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Toward multihazard mitigation: An evaluation of FEMA-approved hazard mitigation plans under the Disaster Mitigation Act of 2000

Oluponmile O. Olonilua, PhD, Olurominiyi Ibitayo, PhD

Abstract


This article evaluates the extent to which the Federal Emergency Management Agency (FEMA)-approved plans submitted by local and tribal governments in response to the Disaster Mitigation Act of 2000 (DMA2K) comply with the requirements of the Act.The DMA2K requires state, local, and tribal governments to develop a FEMA-approved hazard mitigation plan to remain eligible for predisaster funding. The specific requirements investigated in this study are collaboration with several identified stakeholders in the planning process and in the mitigation action section of the plans, incorporation of public information and awareness in the mitigation action section, and public participation both in the process of developing the plans and in the mitigation action section of the plans. Other requirements include the incorporation of evacuation and sheltering as elements of multihazard plan, terrorism, technological hazard, and “special needs” population. A total of 202 FEMA-approved hazard mitigation action plans were selected using both stratified and purposive sampling, and the result of the evaluation shows that the extent of compliance by cities and counties in the sampled multijurisdictions with the requirements of DMA2K and FEMA is generally low. For example, more than 70 percent of cities in four of the sampled multijurisdictions did not include evacuation or sheltering in their hazard mitigation action plans.With the exception of provision for special needs population, t-test analyses of all requirements show no significant difference between plans produced by counties and cities. This study provides a policy learning opportunity for policy makers, emergency management officials, and many other stakeholders to make necessary adjustments to the hazard mitigation plans while reviewing and updating approved plans. This is especially true as DMA2K requires that plans must be updated and reviewed after 5 years.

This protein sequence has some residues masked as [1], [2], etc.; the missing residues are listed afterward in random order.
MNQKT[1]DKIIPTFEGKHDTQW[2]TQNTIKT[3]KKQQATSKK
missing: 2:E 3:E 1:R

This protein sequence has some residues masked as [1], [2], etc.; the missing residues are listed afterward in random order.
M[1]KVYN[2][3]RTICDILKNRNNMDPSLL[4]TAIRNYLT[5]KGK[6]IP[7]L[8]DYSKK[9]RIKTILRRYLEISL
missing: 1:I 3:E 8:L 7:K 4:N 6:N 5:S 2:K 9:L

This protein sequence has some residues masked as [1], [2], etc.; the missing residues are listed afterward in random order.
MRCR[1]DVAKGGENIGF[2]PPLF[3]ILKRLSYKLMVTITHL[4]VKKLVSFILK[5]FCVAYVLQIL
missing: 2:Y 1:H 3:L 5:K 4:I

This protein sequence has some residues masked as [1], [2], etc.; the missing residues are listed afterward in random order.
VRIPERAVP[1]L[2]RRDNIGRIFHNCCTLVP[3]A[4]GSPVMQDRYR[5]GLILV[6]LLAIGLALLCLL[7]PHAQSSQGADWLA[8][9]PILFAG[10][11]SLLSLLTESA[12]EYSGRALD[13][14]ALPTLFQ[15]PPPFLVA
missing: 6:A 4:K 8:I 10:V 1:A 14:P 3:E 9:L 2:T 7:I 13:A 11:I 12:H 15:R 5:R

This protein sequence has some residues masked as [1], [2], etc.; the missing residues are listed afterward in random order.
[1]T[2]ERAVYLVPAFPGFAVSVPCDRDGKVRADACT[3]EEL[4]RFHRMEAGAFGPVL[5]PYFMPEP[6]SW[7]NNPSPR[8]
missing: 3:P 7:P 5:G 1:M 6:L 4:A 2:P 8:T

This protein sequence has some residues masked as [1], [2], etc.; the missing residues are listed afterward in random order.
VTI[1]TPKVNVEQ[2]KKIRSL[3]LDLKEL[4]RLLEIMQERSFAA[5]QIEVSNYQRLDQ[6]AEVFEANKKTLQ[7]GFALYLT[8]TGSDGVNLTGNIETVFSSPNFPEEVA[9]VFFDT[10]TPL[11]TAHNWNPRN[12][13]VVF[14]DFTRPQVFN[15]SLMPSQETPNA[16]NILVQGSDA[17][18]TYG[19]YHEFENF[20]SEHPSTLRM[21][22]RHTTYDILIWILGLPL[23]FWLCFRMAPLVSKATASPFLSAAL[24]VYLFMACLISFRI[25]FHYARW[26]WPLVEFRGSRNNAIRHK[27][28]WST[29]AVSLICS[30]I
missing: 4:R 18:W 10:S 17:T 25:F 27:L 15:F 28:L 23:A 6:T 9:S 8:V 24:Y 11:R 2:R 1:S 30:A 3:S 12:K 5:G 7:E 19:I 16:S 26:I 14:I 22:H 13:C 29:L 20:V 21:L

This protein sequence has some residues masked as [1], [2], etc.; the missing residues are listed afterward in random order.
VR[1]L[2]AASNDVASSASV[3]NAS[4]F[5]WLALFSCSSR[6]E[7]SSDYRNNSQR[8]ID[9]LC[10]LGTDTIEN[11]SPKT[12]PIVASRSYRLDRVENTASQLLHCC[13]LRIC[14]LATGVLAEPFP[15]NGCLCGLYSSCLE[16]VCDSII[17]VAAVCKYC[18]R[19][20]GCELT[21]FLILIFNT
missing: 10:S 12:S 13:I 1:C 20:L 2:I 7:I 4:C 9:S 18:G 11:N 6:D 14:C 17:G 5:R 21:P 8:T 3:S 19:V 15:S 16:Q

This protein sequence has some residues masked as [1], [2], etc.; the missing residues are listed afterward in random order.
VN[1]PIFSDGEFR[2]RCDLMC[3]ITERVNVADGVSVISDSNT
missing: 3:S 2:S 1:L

Keywords


hazard mitigation, emergency management, Disaster Mitigation Act of 2000, collaboration, public information and awareness, Federal Emergency Management Agency, evacuation, multiple hazards

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References


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DOI: https://doi.org/10.5055/jem.2011.0045

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